I am a disabled, multidisciplinary artist living and practicing in San Francisco, California. I come from a family of Azorean Islanders who immigrated to America to do agricultural work in the fields of California, and Jewish immigrants fleeing conflict. I worked as a laborer, builder, and artist until 2019 when I suffered a disabling spinal fracture and spinal cord injury. This experience ignited new lines of inquiry in my artistic work.
Current directions in my art practice are focused on the tension between fragility and resilience. As a disabled artist, I am particularly interested in how we inhabit our bodies, the bodies relationship to the work of living, and how that work shapes us.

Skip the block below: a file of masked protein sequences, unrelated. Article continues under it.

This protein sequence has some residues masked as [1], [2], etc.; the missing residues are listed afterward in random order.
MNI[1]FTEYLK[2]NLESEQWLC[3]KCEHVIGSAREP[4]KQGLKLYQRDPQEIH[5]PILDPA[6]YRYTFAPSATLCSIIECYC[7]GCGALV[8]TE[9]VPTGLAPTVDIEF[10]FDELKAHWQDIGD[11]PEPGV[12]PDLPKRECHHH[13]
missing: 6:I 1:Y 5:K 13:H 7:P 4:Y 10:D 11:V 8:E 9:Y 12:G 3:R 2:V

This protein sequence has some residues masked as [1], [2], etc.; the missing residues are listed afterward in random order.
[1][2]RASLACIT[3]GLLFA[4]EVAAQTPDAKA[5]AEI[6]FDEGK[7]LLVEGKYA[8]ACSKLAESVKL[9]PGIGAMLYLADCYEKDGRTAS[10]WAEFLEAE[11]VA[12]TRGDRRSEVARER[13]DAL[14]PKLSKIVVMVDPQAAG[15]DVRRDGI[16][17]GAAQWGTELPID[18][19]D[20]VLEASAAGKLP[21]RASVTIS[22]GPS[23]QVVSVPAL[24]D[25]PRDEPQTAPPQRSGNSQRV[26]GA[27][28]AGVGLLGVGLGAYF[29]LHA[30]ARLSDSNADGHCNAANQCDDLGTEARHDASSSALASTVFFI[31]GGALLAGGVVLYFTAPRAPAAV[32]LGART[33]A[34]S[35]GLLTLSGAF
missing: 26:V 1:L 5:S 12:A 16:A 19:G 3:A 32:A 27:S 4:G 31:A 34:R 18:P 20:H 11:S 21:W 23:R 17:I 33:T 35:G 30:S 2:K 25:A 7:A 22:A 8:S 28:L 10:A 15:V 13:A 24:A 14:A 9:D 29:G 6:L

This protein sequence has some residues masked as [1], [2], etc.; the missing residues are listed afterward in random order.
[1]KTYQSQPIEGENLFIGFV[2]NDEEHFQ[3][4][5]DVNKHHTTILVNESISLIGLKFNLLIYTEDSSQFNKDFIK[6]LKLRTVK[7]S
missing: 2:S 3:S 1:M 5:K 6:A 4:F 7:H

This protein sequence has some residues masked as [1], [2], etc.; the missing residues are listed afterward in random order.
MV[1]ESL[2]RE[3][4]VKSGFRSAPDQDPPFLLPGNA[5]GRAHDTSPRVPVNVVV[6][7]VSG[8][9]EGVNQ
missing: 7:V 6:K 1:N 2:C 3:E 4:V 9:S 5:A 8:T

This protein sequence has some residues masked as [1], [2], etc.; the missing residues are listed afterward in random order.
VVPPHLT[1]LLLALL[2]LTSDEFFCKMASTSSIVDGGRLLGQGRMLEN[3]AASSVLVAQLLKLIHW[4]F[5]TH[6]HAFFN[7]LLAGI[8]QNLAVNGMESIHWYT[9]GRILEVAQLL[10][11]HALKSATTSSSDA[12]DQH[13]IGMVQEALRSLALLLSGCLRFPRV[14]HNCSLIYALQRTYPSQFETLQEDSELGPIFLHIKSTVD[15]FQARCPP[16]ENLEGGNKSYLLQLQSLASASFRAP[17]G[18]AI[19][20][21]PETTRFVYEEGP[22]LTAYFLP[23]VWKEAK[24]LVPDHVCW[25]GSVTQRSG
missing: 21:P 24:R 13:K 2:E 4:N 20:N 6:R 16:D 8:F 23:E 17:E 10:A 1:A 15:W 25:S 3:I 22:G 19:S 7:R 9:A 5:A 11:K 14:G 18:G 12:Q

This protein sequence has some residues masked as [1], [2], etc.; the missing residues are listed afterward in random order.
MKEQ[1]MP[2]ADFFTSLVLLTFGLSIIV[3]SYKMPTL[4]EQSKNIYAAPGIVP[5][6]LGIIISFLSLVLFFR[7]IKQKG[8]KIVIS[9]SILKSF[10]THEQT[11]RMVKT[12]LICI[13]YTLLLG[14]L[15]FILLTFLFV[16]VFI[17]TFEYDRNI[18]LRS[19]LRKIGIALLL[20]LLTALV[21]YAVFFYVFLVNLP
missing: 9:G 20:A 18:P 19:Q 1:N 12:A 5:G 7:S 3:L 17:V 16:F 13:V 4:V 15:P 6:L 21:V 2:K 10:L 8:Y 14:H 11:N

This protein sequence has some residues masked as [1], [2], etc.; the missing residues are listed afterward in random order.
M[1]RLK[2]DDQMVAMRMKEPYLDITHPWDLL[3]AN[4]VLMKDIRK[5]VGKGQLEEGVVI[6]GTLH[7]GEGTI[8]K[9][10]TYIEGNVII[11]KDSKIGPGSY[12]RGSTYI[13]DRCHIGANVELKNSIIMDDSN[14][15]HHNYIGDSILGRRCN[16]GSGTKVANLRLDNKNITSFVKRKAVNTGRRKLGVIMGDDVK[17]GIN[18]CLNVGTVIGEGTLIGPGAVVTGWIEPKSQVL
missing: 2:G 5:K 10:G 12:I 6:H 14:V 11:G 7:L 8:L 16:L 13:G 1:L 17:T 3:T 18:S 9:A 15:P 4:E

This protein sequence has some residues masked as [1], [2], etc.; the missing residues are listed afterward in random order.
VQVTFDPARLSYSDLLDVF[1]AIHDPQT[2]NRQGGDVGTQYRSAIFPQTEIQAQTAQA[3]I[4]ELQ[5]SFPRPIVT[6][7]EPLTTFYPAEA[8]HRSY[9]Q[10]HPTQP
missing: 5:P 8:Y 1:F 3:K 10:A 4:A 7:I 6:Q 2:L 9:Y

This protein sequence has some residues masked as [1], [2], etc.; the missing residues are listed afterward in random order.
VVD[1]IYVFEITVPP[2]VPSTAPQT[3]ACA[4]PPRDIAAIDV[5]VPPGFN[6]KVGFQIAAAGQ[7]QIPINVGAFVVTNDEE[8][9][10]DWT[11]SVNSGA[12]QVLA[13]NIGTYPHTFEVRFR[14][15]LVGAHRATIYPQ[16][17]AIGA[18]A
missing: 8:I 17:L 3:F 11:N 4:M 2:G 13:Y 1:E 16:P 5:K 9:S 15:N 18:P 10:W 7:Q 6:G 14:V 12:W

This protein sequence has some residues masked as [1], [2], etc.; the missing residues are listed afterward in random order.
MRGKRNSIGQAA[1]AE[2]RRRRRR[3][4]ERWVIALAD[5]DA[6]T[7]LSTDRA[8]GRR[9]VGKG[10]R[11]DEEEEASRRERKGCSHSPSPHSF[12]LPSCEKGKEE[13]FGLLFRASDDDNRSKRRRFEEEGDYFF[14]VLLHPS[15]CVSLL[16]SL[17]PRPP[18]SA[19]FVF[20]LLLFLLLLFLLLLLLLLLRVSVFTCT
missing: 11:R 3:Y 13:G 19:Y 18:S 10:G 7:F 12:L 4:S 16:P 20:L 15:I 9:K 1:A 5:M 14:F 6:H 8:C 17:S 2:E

Sudden rupture of the status quo opens us to the possibility of reconstructing ourselves. Like breaking a spine, or surviving a debilitating illness, there is beauty in perseverance and the reimagining of how life is lived. In this sense, disability, fracture, disruption, and repair are fundamental to unveiling new perspectives.
The structures of modern human life require work. Who does this work? How does this work affect these bodies? How does this labor intervene with the world around us and within us? These questions drive the current focus of my practice.
My work has exhibited at San Luis Obispo Museum of Art (SLOMA), County Cavan Museum of Art (Ireland), CounterPulse (San Francisco), Numi Gallery in Tehran, Iran, Shockboxx ,Los Angeles, Ca, and elsewhere. I am the recipient of 2022 The Carlos Villa Fellowship at San Francisco Art Institute. My written work has appeared in The Seattle Review, The Burnside Review, HUBBUB, The Portland Review, and Lily Poetry Review.